Browsing Category Textiles

Textiles-related posts on We Are OCA.

The forum live hangout

This hangout is open to all students at all levels who wish to actively engage with their peers in the discussion of various topics/ questions and a place to seek feedback on work in progress whether in its infancy or almost complete. The experience adds an additional layer of learning, feedback and reflective practice, a valuable opportunity to gain insight into other students thoughts, ideas and working practice.

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Textile and Place Conference at Manchester Metropolitan University

As an educator it is always delightful to sit back and absorb the ideas and knowledge of others. A few weeks ago I had the pleasure of attending the Textile and Place Conference co organised by Manchester School of Art and the Whitworth Gallery. It proved to be two days of textile nourishment spending time with other textile types.

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‘Thou shalt not age’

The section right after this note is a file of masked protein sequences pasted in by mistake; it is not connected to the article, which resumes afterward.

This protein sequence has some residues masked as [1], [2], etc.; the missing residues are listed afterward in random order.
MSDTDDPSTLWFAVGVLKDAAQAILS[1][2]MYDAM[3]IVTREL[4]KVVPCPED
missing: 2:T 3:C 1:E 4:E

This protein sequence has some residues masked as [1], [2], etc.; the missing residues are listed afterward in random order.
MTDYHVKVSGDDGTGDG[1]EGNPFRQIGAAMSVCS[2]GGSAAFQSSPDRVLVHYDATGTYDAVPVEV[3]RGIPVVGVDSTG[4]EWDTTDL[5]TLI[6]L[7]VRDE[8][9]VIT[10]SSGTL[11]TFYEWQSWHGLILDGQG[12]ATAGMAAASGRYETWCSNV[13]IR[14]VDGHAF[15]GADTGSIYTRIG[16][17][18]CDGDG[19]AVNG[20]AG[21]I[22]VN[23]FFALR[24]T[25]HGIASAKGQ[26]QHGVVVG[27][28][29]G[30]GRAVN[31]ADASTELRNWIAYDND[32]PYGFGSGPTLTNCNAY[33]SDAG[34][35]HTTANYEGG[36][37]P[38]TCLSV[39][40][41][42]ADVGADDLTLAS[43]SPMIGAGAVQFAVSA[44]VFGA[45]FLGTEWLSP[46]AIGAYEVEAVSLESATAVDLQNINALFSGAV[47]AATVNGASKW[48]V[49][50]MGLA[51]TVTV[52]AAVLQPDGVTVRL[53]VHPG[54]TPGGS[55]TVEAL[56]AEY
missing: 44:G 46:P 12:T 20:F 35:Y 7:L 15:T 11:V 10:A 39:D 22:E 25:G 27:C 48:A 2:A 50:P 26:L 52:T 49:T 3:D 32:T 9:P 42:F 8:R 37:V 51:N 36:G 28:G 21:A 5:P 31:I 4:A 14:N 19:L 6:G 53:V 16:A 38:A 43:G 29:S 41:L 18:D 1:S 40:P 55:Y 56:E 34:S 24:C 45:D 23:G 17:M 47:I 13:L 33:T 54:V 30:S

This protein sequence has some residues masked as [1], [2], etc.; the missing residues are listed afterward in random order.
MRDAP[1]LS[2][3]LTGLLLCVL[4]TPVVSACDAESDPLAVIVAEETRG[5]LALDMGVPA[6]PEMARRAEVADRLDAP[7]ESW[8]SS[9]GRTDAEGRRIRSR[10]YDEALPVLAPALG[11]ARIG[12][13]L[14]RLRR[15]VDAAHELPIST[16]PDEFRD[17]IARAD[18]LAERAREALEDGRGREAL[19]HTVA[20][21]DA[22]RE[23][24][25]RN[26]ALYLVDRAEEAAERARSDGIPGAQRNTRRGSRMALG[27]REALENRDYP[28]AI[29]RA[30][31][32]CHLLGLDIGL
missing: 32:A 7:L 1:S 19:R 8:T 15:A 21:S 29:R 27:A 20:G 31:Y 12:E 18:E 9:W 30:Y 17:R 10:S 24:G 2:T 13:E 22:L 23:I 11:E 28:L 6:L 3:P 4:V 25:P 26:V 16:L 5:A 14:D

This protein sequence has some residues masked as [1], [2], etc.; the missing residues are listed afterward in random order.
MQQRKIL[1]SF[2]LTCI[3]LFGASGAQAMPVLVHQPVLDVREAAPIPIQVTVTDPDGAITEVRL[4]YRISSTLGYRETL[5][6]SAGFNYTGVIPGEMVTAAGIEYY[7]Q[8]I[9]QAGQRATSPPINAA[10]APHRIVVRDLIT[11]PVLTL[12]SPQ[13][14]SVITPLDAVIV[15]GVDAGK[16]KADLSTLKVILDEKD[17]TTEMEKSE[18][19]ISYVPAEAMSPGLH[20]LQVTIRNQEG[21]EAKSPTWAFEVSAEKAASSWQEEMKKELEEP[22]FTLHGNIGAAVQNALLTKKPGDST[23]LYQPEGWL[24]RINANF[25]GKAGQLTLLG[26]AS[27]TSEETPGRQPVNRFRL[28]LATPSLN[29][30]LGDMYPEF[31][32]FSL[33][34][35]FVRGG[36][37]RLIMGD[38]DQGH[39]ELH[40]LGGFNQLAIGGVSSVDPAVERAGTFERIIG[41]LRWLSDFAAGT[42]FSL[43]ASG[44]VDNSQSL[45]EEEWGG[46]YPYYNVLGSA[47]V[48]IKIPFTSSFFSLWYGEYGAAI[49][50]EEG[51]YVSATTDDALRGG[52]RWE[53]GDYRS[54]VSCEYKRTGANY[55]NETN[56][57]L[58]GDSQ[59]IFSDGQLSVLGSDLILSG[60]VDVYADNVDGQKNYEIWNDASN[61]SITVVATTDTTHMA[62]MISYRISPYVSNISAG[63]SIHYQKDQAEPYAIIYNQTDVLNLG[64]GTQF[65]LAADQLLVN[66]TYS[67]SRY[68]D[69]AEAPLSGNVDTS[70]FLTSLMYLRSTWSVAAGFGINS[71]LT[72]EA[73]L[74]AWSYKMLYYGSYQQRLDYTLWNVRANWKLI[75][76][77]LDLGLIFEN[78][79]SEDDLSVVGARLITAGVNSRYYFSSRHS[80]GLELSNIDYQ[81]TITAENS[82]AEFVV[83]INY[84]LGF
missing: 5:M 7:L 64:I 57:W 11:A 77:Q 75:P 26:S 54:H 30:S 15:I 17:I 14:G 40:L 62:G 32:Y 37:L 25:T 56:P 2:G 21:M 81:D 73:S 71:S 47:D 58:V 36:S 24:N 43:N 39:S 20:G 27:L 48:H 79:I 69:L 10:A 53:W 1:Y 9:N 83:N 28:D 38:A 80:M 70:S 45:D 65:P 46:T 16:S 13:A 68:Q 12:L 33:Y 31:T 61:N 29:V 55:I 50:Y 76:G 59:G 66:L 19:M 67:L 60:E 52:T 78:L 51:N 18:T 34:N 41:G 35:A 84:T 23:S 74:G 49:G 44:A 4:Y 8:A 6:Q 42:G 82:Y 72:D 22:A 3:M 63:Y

“But the idea of how or why women feel invisible interests me. Is it driven by consumerism that glorifies youth and perfection? Is it that, with age, we are less sexually attractive? Or is it that one really does become invisible with age? I wanted to try to represent this invisibility.”

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Study tips 1: Community

Knowing that distance learning can be difficult we recently reached out to you, our students, to ask the people who know best what it’s like to study with OCA and what you have found has helped you to study effectively. So many of you came back to us with great hints and tips that we’ll run a mini-series to cover all the suggestions, plus a few of our own from the staff here at OCA HQ.

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Presenting student work: Ruth Venables yarn collection for A Textiles Vocabulary

What makes this particular student’s yarns so exciting is that she has clearly been inspired and demonstrates so well that she has been stimulated by her source material. Whether this is her secondary research in the form of a medieval artwork or her primary research in the colour studies of glass vessels, there are clear links and reference points between her work and its creative source.

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